The letter reads, in part, “The advanced biofuels industry is at a critical stage of development. Despite a difficult financial market, we are now operating commercial plants across the country and continue to make progress on dozens of additional projects in the final stages of development. Advanced biofuel tax credits have allowed the biofuels industry to make great strides in reducing the cost of production and developing first-of-kind technologies to deploy the most innovative fuel in the world.

“As leaders in a critical innovation sector in the United States, we are well aware of the financial constraints facing this country. However, the United States’ global competitors are offering tax incentives for advanced biofuels and in fact are attracting construction of new facilities – and associated high skilled jobs. If Congress wants American companies to continue developing these homegrown technologies in the United States, it must extend these credits. Biofuel producers are also competing with incumbent fossil energy industries who continue to enjoy tax incentives on a permanent basis.”

The letter marks the latest effort by biodiesel and ethanol producers and their backers to get better federal government support for their green fuels. Late last year, the Environmental Protection Agency undercut the industries when it proposed drastic reductions in the amount of biodiesel and ethanol to be mixed into the Nation’s fuel supply. In addition, Washington also let these vital federal tax credits expire at the end of the year.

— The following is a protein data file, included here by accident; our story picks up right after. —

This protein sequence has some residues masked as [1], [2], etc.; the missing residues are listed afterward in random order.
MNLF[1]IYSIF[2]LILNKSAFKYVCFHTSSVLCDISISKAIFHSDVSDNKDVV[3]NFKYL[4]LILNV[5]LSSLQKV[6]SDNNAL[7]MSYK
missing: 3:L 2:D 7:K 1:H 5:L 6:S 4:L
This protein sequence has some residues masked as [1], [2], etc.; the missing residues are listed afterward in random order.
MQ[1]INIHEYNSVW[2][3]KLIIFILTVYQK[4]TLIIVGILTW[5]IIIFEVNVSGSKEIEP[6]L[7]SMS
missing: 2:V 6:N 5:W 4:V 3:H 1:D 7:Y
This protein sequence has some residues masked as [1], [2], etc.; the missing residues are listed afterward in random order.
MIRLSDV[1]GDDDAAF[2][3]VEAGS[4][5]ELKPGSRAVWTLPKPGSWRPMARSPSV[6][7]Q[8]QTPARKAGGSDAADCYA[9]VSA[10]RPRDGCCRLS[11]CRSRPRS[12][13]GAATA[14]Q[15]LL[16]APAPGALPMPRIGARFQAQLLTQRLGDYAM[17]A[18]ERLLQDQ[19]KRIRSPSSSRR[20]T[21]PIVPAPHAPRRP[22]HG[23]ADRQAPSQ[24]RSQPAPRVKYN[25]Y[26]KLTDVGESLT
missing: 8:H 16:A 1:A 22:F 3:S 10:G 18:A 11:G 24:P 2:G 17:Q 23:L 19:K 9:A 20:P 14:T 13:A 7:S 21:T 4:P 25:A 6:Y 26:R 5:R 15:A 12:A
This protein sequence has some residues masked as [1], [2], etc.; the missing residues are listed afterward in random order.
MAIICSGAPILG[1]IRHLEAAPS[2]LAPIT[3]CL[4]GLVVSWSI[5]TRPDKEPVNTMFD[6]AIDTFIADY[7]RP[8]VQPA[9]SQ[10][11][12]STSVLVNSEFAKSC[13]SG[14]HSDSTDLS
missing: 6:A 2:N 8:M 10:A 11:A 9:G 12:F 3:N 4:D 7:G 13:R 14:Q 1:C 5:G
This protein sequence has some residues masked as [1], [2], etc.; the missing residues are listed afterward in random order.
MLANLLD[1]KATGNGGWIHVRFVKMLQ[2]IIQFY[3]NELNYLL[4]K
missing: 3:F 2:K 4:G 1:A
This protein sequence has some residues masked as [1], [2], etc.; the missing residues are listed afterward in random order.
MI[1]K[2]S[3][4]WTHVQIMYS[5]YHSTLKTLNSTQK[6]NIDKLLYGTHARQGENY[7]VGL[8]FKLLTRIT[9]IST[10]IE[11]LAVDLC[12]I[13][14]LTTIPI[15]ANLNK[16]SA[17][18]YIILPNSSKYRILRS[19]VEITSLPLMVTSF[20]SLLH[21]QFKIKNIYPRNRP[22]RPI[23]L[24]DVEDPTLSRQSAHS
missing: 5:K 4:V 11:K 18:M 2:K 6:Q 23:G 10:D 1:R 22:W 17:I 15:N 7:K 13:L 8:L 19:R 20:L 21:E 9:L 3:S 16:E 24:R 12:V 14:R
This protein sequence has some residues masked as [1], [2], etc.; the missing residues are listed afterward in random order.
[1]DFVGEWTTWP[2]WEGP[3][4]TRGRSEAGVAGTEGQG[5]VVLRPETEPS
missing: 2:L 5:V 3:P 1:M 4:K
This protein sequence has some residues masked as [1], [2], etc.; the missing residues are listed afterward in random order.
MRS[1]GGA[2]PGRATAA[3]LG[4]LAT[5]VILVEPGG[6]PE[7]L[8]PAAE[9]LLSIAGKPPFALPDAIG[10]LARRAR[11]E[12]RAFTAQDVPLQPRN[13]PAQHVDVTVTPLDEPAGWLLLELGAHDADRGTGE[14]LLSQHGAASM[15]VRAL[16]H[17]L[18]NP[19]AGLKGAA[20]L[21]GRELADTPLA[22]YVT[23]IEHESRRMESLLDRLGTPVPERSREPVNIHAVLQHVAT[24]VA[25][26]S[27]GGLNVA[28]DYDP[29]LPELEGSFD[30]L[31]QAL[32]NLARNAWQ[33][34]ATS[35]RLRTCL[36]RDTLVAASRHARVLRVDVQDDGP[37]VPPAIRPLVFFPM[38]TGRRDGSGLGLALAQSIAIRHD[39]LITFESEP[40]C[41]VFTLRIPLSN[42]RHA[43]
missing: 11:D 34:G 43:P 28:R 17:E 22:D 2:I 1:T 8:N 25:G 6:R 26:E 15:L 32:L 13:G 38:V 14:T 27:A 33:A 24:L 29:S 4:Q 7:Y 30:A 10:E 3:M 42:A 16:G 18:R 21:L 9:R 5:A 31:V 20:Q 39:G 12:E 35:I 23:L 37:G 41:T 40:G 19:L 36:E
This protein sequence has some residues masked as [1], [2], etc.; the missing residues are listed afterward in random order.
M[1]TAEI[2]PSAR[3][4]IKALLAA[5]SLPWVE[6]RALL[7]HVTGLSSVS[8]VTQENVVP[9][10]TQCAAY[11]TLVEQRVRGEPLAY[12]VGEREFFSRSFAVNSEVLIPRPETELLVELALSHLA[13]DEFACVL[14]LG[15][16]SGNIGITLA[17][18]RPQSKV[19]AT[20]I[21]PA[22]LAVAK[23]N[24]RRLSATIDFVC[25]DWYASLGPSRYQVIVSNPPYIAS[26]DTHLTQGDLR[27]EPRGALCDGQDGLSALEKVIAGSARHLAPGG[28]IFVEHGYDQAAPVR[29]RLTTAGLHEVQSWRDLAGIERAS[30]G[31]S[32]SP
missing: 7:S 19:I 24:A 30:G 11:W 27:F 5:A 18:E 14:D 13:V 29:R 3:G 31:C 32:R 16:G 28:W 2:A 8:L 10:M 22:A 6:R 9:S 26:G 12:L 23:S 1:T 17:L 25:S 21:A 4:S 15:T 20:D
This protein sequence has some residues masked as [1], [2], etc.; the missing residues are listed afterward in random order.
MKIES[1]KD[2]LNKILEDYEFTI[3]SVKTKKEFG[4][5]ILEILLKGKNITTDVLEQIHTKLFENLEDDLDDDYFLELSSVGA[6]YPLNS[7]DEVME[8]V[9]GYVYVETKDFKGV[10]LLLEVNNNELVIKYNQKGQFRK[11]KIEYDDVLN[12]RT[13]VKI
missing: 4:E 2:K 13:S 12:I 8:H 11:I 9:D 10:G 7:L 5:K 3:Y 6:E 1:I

Celebrating Biodiesel Day Advocating for Green Fuel

biodieselday1While yesterday was National Biodiesel Day, our friends at the National Biodiesel Board were not just cutting birthday cake. They were advocating on Capitol Hill for the green fuel. March 18th marks the 156th birthday of Rudolf Diesel, the inventor of the engine that bears his name and a man who wanted it to run on peanut oil, not petroleum. The NBB’s governing board spent the day talking to lawmakers and taking part in meetings in Washington, D.C.

While hearing more about the NBB’s communications efforts, NBB Governing Board Member Tim Keaveney, HERO BX (shown to the right), reviews a selection of the several dozen letters to the editor published to date regarding the Environmental Protection Agency’s proposal to cut drastically the amount of biodiesel required to be blended into the Nation’s fuel supply.